I’ve had my Etsy shop for about 4 years now and I haven’t been active with it for all of those years. So, it’s experienced a little bit of neglect. But, since the beginning of the year I’ve been working on it every day diligently. But, as much as I search for the perfect keyword or the enticing product description. If I don’t have good pictures I will, most likely, not be selling much.
Think about it, when you’re shopping online and searching, what prompts you to click on an item? Most of the time it will be a nice picture of the item, no matter what the price may be.
That philosophy is no different on Etsy. So, as shop owners it’s crucial we spend time improving our product photography.
But, it doesn’t have to be complicated. I’m certainly not a professional photographer. I do have a simple point-shoot digital camera, but I prefer taking pictures with my phone. I don’t even have an iphone, I have an android Samsung J7 and it works beautifully. So, you see it doesn’t have to be fancy.
I’ve put together a list of 5 tips that are things I’ve learned on the photogenic journey in getting the right picture.
- Lots of light – Position your table by a fairly large window to let in as much natural light as possible. Natural light is best when available, but not everyone has that capability. I have large window in my front room but it faces east and after noon it doesn’t get much light. So, I invested in a studio light to give me that missing natural light. This studio light kit comes with the tall stand, umbrella and light bulb. It’s easy to set up and move around. Don’t use a flash to try and get more light. The flash is too harsh and will wash out your pictures. Natural or diffused light is best.
2. Create Your Own Backgrounds – Depending on the size of your product, you can create your own portable backgrounds. I have note cards and journals that I sell and wanted to try a “flat lay” style with them. A Flat Lay is a photo styling that takes the shot from above the product, like if you’re at a desk. To create this I purchased some white foam boards 22″ x 28″. I placed one on a small table and used another one to reflect some light on to it. This crisp white background really makes your product pop. To change up my background some, I then purchased a roll of self-adhesive wallpaper with a faux wood design. I adhered one side with the pattern horizontal to use for flat lay shoots and the other side vertically to give a wall effect.
3. Use the Props you already Have – Once I had my backgrounds set up, I started looking around my house for props to use in my “flat lay” photo shoot. I have a large collection of things I’ve made or items I collect, I even snatched a small clock to use. The table I have my foam board on has a little shelf, so it makes it easy to store the props I’m not using. The only prop I purchased was the small potted succulent plant. Succulents are really popular right now in flat lay photos.
4. Steady Your Hand with a Tripod – To help me take better pictures after all of this preparation, I purchased a 50″ tripod with a smartphone mount. My hands are very shakey and that’s so frustrating when you’re after that perfect shot. This alone saves me so much time in having to retake blurry pictures. The tripod can also be shortened and used on top of a table for really small items. It’s very versatile.
Here is how I set things up. As you can see it’s in front of my china hutch and out of the way from family and pets.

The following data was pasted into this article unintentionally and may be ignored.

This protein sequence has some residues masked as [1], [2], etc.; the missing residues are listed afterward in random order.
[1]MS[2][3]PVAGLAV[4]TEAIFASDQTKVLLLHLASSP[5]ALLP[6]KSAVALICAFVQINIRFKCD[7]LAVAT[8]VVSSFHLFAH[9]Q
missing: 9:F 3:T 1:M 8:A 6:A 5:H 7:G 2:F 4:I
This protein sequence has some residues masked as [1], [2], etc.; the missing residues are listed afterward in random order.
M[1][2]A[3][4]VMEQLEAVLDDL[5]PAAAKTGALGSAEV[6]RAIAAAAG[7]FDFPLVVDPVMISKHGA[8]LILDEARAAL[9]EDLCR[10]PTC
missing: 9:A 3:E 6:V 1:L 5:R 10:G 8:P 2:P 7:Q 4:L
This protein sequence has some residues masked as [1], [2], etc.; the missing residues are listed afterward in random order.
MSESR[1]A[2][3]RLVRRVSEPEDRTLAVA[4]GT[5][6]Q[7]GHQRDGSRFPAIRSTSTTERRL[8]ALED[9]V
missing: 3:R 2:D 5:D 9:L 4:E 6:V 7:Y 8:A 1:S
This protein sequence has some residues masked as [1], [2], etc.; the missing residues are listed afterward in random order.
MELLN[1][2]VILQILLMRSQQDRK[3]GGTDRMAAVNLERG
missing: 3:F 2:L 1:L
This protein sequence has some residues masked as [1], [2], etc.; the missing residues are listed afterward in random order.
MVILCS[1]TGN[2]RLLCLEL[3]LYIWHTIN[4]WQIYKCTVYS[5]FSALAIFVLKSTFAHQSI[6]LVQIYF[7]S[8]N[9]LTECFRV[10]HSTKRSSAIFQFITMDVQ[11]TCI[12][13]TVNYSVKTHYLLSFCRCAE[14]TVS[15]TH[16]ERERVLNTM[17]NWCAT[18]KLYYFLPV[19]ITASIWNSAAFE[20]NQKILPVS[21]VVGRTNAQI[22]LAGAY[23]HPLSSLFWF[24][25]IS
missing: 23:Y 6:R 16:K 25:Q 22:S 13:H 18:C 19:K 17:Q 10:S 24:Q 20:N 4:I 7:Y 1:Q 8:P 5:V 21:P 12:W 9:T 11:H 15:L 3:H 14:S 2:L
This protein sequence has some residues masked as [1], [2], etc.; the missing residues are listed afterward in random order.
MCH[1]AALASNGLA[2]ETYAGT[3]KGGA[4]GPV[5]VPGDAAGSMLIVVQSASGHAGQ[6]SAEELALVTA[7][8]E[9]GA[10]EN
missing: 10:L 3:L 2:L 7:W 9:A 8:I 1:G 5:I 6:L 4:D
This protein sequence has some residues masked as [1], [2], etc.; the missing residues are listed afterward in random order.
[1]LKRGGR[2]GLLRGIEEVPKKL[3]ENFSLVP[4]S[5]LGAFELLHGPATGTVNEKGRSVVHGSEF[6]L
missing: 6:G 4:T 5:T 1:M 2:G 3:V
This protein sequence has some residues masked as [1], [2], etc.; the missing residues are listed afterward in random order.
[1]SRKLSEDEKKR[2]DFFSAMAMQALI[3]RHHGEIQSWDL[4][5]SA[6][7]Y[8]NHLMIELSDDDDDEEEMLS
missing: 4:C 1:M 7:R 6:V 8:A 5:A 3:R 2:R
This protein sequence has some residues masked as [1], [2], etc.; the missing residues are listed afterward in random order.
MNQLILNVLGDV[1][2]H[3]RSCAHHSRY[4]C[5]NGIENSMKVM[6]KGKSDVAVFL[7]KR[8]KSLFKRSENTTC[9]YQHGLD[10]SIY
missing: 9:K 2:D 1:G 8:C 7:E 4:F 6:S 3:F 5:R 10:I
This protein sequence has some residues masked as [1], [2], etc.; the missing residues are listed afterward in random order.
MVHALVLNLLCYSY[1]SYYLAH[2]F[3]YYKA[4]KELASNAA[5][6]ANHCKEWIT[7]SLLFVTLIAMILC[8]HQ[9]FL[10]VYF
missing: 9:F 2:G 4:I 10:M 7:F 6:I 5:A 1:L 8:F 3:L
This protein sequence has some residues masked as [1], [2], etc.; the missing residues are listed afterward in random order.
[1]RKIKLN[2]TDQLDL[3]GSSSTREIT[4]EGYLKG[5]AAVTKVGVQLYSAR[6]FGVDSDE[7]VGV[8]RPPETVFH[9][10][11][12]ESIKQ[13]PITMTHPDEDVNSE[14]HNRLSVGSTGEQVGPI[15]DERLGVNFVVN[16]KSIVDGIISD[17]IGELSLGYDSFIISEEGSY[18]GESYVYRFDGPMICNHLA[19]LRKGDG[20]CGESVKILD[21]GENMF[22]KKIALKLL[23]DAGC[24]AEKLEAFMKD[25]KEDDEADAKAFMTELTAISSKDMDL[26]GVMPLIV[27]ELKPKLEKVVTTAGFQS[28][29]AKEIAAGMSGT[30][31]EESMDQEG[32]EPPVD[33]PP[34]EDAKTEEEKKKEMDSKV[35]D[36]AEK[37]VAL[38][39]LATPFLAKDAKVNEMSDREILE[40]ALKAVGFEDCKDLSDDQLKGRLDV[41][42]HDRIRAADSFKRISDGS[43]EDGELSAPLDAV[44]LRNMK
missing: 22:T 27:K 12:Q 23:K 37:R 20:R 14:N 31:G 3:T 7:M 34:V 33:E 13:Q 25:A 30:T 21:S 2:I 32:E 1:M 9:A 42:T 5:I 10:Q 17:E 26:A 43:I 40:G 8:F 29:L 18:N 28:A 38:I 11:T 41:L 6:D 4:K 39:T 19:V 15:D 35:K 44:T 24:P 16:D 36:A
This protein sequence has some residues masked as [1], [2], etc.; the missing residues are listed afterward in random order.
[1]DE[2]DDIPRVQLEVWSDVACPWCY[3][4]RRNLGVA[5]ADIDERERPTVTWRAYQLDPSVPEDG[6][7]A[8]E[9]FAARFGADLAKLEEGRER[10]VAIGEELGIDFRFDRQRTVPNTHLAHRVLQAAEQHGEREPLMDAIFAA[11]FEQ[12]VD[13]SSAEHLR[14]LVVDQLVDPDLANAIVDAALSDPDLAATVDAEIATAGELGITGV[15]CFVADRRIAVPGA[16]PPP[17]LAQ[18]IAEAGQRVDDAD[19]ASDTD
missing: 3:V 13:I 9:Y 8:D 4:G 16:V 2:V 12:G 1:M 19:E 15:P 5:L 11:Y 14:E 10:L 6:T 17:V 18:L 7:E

To help me take an even steadier picture, I also purchased this remote camera shutter release for phone cameras. Simply download the app and you’re ready to go.
5. Consistency in your photos – When you look at the photos of the very successful shops on Etsy, you’ll notice one thing about them…Consistency. They have a consistent style about them. They’re not all exactly the same, but they are within the same style. I changed my props around to match the look of the product I was shooting, but they all went together in a cohesive look.
This also applies to my shots I did for my larger artwork. These pieces were too large to lay on the foam board and I also wanted them in a more natural setting, artwork on a wall. So, I searched my house for a bright wall. I selected a corner in my family room by a window that had a book case for adding my props. I set up my light source and placed the tripod on a table to make sure I was looking at the art straight on. Here’s some photos…
You see? All different props, but same cohesive look and style.
Bonus tip: Edit your photos until they’re perfect…
Taking the pictures may be the more labor intensive part of the process (setting up, breaking down, moving things around), but your job is not complete until you edit the photos and make them showcase ready.
I don’t know how to use PhotoShop, I know that’s the most popular editor out there now, but I just never got around to it. What I use, and have been for the last couple of years, is the free online editor PicMonkey. This will give you all the options you need to have quality pictures, as you can see in the before and after below. Etsy suggests using png or jpg images that area at least 570 px wide and recommend 1000 px wide.
Well there you have them, all of my tips that I’ve learned in my recent hands-on learning of upgrading my product photos.Looking to upgrade your #etsyshop photos? Here's 5 tips to help you... #photography #tips Click To Tweet
Do you have a tip you would like to share? Something I missed? Or perhaps a question. Just let me know in the comments.
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Thanks so much friends as always for visiting and enjoying my blog. Until we meet again…